Exploring the Lesser-Known Command: lastb

2 minute read

In the realm of Unix-like operating systems, particularly Linux, there exists a wealth of commands that cater to various administrative needs, ranging from managing processes to tracking user activity. Among these commands, two often overlooked yet powerful tools are last and lastb. While both serve the purpose of displaying login records, they differ significantly in their scope and application.

Understanding last:

last is a command-line utility that displays a list of last logged in users. It extracts information from the /var/log/wtmp file, which stores all the login and logout records of users. The typical output of the last command includes the username, terminal, IP address, login time, and logout time (if available). It is an invaluable tool for system administrators to track user activities, audit logins, and diagnose security breaches.

Usage example:

$ last

Introducing lastb:

On the other hand, lastb is a command that is less familiar to many users compared to last. The ‘b’ in lastb stands for “bad”, indicating its primary use case: tracking failed login attempts. While last reads from /var/log/wtmp, lastb reads from /var/log/btmp, which specifically logs failed login attempts.

Usage example:

$ lastb

Differentiating Features:

  1. Data Focus:
    • last focuses on successful logins and provides a comprehensive record of user activity.
    • lastb, however, zeroes in on failed login attempts, making it particularly useful for security analysis and intrusion detection.
  2. Security Implications:
    • Monitoring lastb can help administrators identify potential security threats by pinpointing repeated failed login attempts, which may signify brute-force attacks or unauthorized access attempts.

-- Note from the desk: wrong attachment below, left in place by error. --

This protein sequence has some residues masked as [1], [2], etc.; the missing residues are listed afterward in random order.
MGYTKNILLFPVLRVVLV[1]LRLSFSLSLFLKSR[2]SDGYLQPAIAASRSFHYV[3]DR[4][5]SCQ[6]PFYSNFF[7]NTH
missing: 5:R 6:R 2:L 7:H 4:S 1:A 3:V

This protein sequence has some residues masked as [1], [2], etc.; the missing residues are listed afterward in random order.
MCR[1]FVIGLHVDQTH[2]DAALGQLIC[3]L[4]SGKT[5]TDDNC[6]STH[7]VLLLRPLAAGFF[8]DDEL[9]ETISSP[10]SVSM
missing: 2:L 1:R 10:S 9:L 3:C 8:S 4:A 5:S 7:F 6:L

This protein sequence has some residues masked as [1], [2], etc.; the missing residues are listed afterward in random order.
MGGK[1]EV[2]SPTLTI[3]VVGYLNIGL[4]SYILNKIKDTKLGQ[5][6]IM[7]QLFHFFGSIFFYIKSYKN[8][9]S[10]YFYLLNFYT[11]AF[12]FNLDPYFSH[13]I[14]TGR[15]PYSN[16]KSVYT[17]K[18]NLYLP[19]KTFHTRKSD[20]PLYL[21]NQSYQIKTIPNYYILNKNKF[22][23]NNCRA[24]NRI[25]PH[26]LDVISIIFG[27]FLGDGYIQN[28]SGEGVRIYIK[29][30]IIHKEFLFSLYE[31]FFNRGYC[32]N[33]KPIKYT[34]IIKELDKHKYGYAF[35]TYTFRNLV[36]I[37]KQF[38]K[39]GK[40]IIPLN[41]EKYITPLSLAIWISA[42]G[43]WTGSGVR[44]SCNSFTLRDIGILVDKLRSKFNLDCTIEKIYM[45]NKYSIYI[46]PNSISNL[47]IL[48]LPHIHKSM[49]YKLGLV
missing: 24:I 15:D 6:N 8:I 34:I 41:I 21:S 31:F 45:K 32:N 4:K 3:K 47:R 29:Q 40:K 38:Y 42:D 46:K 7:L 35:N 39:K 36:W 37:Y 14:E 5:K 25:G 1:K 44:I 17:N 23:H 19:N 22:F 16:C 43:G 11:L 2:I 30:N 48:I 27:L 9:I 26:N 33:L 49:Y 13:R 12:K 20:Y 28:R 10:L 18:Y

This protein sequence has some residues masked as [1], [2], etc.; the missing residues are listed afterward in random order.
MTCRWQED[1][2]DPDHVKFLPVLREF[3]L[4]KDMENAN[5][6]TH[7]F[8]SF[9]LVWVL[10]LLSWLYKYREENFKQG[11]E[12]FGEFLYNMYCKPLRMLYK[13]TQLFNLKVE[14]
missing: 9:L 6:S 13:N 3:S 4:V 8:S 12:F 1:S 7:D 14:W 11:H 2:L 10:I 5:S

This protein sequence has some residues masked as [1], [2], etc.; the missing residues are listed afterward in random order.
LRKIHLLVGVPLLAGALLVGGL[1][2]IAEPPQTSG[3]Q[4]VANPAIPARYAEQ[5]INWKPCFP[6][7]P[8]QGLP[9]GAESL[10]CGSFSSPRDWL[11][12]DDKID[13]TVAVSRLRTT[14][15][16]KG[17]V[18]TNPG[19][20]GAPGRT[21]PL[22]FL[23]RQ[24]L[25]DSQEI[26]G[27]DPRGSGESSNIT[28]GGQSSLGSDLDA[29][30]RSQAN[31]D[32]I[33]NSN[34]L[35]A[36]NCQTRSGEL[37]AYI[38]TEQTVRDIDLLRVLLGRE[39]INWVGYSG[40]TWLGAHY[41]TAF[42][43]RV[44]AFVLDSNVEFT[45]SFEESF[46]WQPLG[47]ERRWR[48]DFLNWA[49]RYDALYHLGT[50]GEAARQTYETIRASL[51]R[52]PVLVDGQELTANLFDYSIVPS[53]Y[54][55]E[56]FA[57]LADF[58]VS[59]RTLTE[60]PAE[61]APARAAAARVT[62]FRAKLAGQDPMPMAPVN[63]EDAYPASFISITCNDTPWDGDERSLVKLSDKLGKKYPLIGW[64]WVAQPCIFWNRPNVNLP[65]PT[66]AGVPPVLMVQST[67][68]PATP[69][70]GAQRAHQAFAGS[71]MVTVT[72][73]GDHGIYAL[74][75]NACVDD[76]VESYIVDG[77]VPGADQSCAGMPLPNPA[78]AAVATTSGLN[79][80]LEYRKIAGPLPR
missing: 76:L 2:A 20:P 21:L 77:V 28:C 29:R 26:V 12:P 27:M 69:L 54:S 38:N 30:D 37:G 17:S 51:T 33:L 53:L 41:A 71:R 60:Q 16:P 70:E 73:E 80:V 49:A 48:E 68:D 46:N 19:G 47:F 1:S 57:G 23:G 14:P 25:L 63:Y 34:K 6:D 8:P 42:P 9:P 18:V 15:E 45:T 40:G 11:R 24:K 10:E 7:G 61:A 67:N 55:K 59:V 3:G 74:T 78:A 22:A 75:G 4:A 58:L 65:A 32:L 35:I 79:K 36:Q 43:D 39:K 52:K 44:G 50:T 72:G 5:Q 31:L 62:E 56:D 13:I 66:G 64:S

• last, while still crucial for auditing user behavior, may not highlight failed login attempts with the same immediacy as lastb.
  3. File Sources:
    • last retrieves data from the /var/log/wtmp file.
    • lastb retrieves data from the /var/log/btmp file.

Best Practices:

  • Regularly check both last and lastb logs to maintain a holistic view of user activity on your system.
  • Implement automated monitoring systems that parse these logs for anomalies and trigger alerts for suspicious activities.
  • Consider integrating these commands into your security protocols to fortify your system against unauthorized access attempts.


While last may enjoy more recognition among system administrators for its role in tracking user logins, lastb is equally essential, if not more so, for its ability to highlight failed login attempts and potential security threats. By leveraging both commands in tandem, administrators can gain comprehensive insights into user activities and fortify their systems against security breaches. In the realm of cybersecurity, knowledge and utilization of tools like lastb can make all the difference between a secure system and a compromised one.